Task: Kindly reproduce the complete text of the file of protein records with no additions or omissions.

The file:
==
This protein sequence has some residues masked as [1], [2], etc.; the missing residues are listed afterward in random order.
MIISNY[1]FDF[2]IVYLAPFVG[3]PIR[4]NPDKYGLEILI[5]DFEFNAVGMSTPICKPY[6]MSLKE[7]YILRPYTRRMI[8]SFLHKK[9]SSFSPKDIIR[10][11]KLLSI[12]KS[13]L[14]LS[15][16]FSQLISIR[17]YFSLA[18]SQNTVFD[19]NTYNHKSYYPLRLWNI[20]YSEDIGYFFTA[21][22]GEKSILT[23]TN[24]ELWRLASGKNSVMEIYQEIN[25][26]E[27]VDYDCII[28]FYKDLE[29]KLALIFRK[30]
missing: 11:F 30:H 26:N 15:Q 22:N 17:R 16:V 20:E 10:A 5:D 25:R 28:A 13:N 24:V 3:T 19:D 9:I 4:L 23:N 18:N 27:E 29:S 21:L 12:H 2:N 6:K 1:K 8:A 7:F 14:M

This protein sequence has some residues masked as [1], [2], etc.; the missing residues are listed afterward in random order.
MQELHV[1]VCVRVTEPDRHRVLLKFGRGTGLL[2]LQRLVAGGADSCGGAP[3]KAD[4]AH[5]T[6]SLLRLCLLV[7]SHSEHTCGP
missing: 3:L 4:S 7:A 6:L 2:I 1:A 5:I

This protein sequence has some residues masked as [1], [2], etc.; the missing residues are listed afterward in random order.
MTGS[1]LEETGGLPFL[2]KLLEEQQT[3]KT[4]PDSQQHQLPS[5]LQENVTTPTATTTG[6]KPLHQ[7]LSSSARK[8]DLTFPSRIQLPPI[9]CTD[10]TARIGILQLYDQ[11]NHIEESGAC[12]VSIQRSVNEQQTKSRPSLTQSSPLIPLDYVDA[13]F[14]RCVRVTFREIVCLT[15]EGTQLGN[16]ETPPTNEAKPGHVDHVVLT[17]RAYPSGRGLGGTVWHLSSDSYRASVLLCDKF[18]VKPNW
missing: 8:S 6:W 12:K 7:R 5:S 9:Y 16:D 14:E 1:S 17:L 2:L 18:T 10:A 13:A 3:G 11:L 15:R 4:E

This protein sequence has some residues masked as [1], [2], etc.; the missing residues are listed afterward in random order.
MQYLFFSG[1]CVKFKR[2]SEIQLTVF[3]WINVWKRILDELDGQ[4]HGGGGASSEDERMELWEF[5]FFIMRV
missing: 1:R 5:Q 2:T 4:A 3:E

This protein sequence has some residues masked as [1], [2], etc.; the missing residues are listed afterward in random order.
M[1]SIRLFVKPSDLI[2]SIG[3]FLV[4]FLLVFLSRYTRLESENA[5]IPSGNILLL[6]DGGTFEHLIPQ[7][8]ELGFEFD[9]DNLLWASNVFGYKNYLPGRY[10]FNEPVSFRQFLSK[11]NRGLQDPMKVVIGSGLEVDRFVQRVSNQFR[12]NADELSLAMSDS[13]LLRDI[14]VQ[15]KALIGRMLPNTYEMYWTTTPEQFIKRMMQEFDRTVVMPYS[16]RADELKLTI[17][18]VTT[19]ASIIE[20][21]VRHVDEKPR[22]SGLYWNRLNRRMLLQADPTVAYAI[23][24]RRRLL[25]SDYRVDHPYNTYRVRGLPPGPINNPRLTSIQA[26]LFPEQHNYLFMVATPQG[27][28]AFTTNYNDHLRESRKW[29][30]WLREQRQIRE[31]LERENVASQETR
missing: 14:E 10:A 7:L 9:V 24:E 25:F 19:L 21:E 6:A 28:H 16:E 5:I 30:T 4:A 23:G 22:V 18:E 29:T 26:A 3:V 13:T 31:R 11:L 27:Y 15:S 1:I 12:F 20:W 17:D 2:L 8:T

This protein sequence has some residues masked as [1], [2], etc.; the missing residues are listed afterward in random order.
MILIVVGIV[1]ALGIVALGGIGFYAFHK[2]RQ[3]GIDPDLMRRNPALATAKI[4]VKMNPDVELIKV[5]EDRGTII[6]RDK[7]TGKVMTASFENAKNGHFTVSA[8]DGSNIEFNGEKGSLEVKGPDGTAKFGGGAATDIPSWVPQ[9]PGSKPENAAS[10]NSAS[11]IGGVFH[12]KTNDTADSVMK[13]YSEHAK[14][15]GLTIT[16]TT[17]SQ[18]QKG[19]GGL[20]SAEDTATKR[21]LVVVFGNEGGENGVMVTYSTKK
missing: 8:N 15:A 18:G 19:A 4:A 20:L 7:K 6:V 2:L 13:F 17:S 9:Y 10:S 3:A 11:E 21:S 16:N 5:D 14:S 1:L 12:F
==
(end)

This protein sequence has some residues masked as [1], [2], etc.; the missing residues are listed afterward in random order.
MIISNY[1]FDF[2]IVYLAPFVG[3]PIR[4]NPDKYGLEILI[5]DFEFNAVGMSTPICKPY[6]MSLKE[7]YILRPYTRRMI[8]SFLHKK[9]SSFSPKDIIR[10][11]KLLSI[12]KS[13]L[14]LS[15][16]FSQLISIR[17]YFSLA[18]SQNTVFD[19]NTYNHKSYYPLRLWNI[20]YSEDIGYFFTA[21][22]GEKSILT[23]TN[24]ELWRLASGKNSVMEIYQEIN[25][26]E[27]VDYDCII[28]FYKDLE[29]KLALIFRK[30]
missing: 11:F 30:H 26:N 15:Q 22:N 17:R 16:V 20:E 10:A 5:D 25:R 28:A 13:N 24:V 3:T 19:D 9:I 4:L 23:N 18:N 27:E 29:S 21:L 12:H 2:N 6:K 1:K 8:A 7:F 14:M

This protein sequence has some residues masked as [1], [2], etc.; the missing residues are listed afterward in random order.
MQELHV[1]VCVRVTEPDRHRVLLKFGRGTGLL[2]LQRLVAGGADSCGGAP[3]KAD[4]AH[5]T[6]SLLRLCLLV[7]SHSEHTCGP
missing: 3:L 4:S 7:A 6:L 2:I 1:A 5:I

This protein sequence has some residues masked as [1], [2], etc.; the missing residues are listed afterward in random order.
MTGS[1]LEETGGLPFL[2]KLLEEQQT[3]KT[4]PDSQQHQLPS[5]LQENVTTPTATTTG[6]KPLHQ[7]LSSSARK[8]DLTFPSRIQLPPI[9]CTD[10]TARIGILQLYDQ[11]NHIEESGAC[12]VSIQRSVNEQQTKSRPSLTQSSPLIPLDYVDA[13]F[14]RCVRVTFREIVCLT[15]EGTQLGN[16]ETPPTNEAKPGHVDHVVLT[17]RAYPSGRGLGGTVWHLSSDSYRASVLLCDKF[18]VKPNW
missing: 8:S 6:W 12:K 7:R 5:S 9:Y 16:D 14:E 1:S 17:L 2:L 18:T 10:A 13:A 3:G 11:L 15:R 4:E

This protein sequence has some residues masked as [1], [2], etc.; the missing residues are listed afterward in random order.
MQYLFFSG[1]CVKFKR[2]SEIQLTVF[3]WINVWKRILDELDGQ[4]HGGGGASSEDERMELWEF[5]FFIMRV
missing: 1:R 5:Q 2:T 4:A 3:E

This protein sequence has some residues masked as [1], [2], etc.; the missing residues are listed afterward in random order.
M[1]SIRLFVKPSDLI[2]SIG[3]FLV[4]FLLVFLSRYTRLESENA[5]IPSGNILLL[6]DGGTFEHLIPQ[7][8]ELGFEFD[9]DNLLWASNVFGYKNYLPGRY[10]FNEPVSFRQFLSK[11]NRGLQDPMKVVIGSGLEVDRFVQRVSNQFR[12]NADELSLAMSDS[13]LLRDI[14]VQ[15]KALIGRMLPNTYEMYWTTTPEQFIKRMMQEFDRTVVMPYS[16]RADELKLTI[17][18]VTT[19]ASIIE[20][21]VRHVDEKPR[22]SGLYWNRLNRRMLLQADPTVAYAI[23][24]RRRLL[25]SDYRVDHPYNTYRVRGLPPGPINNPRLTSIQA[26]LFPEQHNYLFMVATPQG[27][28]AFTTNYNDHLRESRKW[29][30]WLREQRQIRE[31]LERENVASQETR
missing: 14:E 10:A 7:L 9:V 24:E 25:F 19:L 21:E 6:A 28:H 16:E 5:I 30:T 4:A 23:G 22:V 18:E 29:T 26:A 3:V 13:T 31:R 11:L 27:Y 15:S 1:I 12:F 20:W 17:D 2:L 8:T

This protein sequence has some residues masked as [1], [2], etc.; the missing residues are listed afterward in random order.
MILIVVGIV[1]ALGIVALGGIGFYAFHK[2]RQ[3]GIDPDLMRRNPALATAKI[4]VKMNPDVELIKV[5]EDRGTII[6]RDK[7]TGKVMTASFENAKNGHFTVSA[8]DGSNIEFNGEKGSLEVKGPDGTAKFGGGAATDIPSWVPQ[9]PGSKPENAAS[10]NSAS[11]IGGVFH[12]KTNDTADSVMK[13]YSEHAK[14][15]GLTIT[16]TT[17]SQ[18]QKG[19]GGL[20]SAEDTATKR[21]LVVVFGNEGGENGVMVTYSTKK
missing: 8:N 15:A 18:G 19:A 4:A 20:L 7:K 6:V 2:L 13:F 17:S 9:Y 10:S 3:A 11:E 21:S 16:N 5:D 14:S 1:L 12:F